In a recent Chronicle of Higher Education article, sociologist Patricia Leavy argues, “let’s give student researchers the credit they deserve.” She notes,

Just as college students often serve as research samples because they are convenient populations for academic researchers, so too do students routinely serve as research assistants and co-authors. Credit and compensation is typically attributed to student collaborators based on individual negotiations with faculty mentors. In other words, whether the student is listed as a research assistant or a co-author, whether the student is listed as the lead author or a secondary author, or how the student’s contribution is both defined and monetarily compensated (especially with a work such as a book) is based on whatever arrangement the student strikes with the researcher (who is usually the student’s professor)…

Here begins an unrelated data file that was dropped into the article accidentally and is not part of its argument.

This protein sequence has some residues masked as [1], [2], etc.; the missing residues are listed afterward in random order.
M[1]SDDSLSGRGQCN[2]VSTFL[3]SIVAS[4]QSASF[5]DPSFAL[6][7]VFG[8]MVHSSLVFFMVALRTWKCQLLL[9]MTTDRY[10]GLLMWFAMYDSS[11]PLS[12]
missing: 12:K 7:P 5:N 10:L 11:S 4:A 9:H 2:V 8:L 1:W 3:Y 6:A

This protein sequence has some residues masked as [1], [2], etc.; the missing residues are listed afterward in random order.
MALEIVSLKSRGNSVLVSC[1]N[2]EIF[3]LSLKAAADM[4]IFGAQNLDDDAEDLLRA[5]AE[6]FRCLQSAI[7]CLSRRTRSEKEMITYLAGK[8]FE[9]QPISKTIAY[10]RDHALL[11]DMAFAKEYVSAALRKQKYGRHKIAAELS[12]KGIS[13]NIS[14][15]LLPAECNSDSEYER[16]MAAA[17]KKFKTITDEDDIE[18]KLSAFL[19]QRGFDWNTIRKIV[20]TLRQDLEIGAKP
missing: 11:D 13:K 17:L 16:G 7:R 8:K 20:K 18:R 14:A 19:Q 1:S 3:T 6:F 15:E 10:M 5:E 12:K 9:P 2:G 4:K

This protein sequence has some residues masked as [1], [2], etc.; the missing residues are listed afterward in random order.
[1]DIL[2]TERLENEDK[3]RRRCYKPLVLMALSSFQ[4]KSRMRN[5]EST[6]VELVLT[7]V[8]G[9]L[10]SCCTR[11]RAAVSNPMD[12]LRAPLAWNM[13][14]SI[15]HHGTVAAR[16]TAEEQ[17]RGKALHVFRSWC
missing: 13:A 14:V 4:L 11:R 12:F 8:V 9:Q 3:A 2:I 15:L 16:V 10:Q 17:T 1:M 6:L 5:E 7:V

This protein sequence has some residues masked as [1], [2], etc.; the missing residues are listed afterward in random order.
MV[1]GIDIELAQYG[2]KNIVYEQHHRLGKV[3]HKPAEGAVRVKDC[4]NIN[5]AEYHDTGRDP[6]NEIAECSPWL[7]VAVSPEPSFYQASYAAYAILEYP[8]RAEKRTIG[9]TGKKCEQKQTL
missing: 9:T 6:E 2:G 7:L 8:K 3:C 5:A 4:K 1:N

Credit and compensation should be based on the level of collaboration and how much each collaborator has contributed to the final product; it should not be based on career level. It really is that simple.